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|Publication type:||Bachelor thesis|
|Title:||Countering child abuse at home : are children sufficiently protected under international children’s rights law and Swiss law?|
|Advisors / Reviewers:||Engi, Lorenz|
|Publisher / Ed. Institution:||ZHAW Zürcher Hochschule für Angewandte Wissenschaften|
|Publisher / Ed. Institution:||Winterthur|
|Subject (DDC):||341: Law of nations and European law |
342: Constitutional and administrative law (CH)
|Abstract:||The United Nations Convention on the Rights of the Child (CRC) is the most widely ratified international law instrument. The CRC promises every child protection against violence, yet reports show that 3 in 4 children aged 2 to 4 years have repeatedly suffered physical punishment and/or psychological violence at the hands of parents and caregivers. This Bachelor’s thesis investigates to what extent children are protected against abuse at home under the international and the Swiss legal framework and if there is a further need for action. The research focuses on the provisions of the CRC and their implementation by various actors, and respective norms of Swiss constitutional, criminal, and civil law as well as the jurisprudence of the Swiss Federal Supreme Court. The results show that the Convention protects children from all forms of violence at home, however, without expressing an obligation to explicitly anchor this protection in domestic law. The CRC Committee solely emphasizes that corporal punishment by parents and caregivers, however light, is incompatible with the child’s best interests and thus prohibited under the CRC. The State Party is required to take appropriate measures against child harm and establish mechanisms for the response to such harm. Despite conducting a periodic reporting process at the level of the CRC Committee, its recommendations toward States Parties to enhance their implementation of the CRC lack binding character and are thus challenging to enforce. At the Swiss level, no similar code of children’s rights exists. Nevertheless, the Constitution enshrines the right of children and young people to be afforded special protection, based on which legislative bodies have adopted respective laws. The Criminal Code punishes, i.a., perpetrators of acts of aggression that exceed what is accepted by social customs. The Swiss Federal Supreme Court, however, has not asserted an absolute prohibition of corporal punishment: The educational right of parents justifies acts of aggression insofar as they are not repeated and therefore not prosecuted ex officio. The lack of a legislative right to non-violent education has been heavily criticized by the CRC Committee as well as NGOs and led to unsuccessful parliamentary initiatives until such a right was finally accepted by the National Council in September 2021. This is a first step toward ensuring the physical integrity of children as guaranteed by the Constitution. The Civil Code anchors the rights and duties of parents and caregivers toward their children, notably parental responsibility and the educational right of parents. For prevention rather than repression, it also sets forth a graduated set of child protection measures in case of parental misconduct, with parental responsibility being withdrawn as ultima ratio. Despite having sufficient laws, their enforcement remains difficult. There is a need for continuous educational training for those involved in child protection and more widespread awareness campaigns. Lastly, the prevalent focus on civil law measures rather than criminal liability needs to be rethought to prevent further child harm from reoccurring.|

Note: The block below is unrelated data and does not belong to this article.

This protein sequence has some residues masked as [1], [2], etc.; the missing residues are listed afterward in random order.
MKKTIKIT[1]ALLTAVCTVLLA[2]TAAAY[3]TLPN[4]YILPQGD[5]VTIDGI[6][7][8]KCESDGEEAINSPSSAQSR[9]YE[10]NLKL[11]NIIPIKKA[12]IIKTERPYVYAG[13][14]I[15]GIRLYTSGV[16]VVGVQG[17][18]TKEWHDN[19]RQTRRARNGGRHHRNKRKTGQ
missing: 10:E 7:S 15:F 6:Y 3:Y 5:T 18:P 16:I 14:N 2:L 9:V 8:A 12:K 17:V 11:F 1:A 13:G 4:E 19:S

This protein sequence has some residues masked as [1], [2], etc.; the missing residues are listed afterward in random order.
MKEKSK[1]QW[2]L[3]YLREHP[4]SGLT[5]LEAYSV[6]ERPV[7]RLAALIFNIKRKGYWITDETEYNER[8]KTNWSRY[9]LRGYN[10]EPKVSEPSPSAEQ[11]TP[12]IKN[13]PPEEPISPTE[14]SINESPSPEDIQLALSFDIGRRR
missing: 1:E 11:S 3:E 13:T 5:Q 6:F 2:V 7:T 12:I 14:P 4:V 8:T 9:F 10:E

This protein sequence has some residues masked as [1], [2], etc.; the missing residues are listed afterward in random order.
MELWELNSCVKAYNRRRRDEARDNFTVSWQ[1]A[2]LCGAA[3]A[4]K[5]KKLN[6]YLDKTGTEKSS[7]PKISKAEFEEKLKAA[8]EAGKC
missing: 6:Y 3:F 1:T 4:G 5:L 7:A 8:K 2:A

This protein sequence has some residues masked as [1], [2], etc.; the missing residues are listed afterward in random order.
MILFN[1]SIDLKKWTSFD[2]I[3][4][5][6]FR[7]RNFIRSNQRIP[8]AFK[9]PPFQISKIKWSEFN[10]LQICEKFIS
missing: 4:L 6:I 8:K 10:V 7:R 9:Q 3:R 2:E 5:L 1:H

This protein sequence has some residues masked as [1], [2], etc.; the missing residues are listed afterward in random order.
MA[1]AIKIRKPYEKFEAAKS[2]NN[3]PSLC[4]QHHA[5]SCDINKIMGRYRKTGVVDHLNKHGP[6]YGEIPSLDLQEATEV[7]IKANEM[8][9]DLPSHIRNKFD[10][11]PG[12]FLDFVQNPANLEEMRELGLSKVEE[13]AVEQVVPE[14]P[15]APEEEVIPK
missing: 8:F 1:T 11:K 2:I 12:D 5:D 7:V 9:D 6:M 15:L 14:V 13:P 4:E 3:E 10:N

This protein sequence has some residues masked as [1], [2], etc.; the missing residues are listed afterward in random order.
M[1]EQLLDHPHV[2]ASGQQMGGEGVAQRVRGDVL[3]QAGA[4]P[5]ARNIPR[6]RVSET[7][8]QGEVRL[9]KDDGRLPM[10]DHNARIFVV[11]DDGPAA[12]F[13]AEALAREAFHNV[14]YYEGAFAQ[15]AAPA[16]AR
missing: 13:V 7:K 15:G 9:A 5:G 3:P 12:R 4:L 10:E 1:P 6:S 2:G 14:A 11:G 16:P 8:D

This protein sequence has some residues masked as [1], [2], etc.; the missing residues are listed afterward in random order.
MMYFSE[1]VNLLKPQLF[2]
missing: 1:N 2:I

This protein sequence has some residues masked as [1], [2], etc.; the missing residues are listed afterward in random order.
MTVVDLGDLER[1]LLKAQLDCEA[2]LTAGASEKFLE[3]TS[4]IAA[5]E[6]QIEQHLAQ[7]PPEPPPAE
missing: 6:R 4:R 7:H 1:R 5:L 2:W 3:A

|License (according to publishing contract):||CC BY-NC-ND 4.0: Attribution - Non commercial - No derivatives 4.0 International|
|Departement:||School of Management and Law|
|Appears in collections:||BSc Wirtschaftsrecht|
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|2022_Tang_Carry_BSc_WR.pdf||648.24 kB||Adobe PDF|
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Tang, C. (2022). Countering child abuse at home : are children sufficiently protected under international children’s rights law and Swiss law? [Bachelor’s thesis, ZHAW Zürcher Hochschule für Angewandte Wissenschaften]. https://doi.org/10.21256/zhaw-26715
Tang, C. (2022) Countering child abuse at home : are children sufficiently protected under international children’s rights law and Swiss law? Bachelor’s thesis. ZHAW Zürcher Hochschule für Angewandte Wissenschaften. Available at: https://doi.org/10.21256/zhaw-26715.
C. Tang, “Countering child abuse at home : are children sufficiently protected under international children’s rights law and Swiss law?,” Bachelor’s thesis, ZHAW Zürcher Hochschule für Angewandte Wissenschaften, Winterthur, 2022. doi: 10.21256/zhaw-26715.
Tang, Carry. Countering Child Abuse at Home : Are Children Sufficiently Protected under International Children’s Rights Law and Swiss Law? ZHAW Zürcher Hochschule für Angewandte Wissenschaften, 2022, https://doi.org/10.21256/zhaw-26715.
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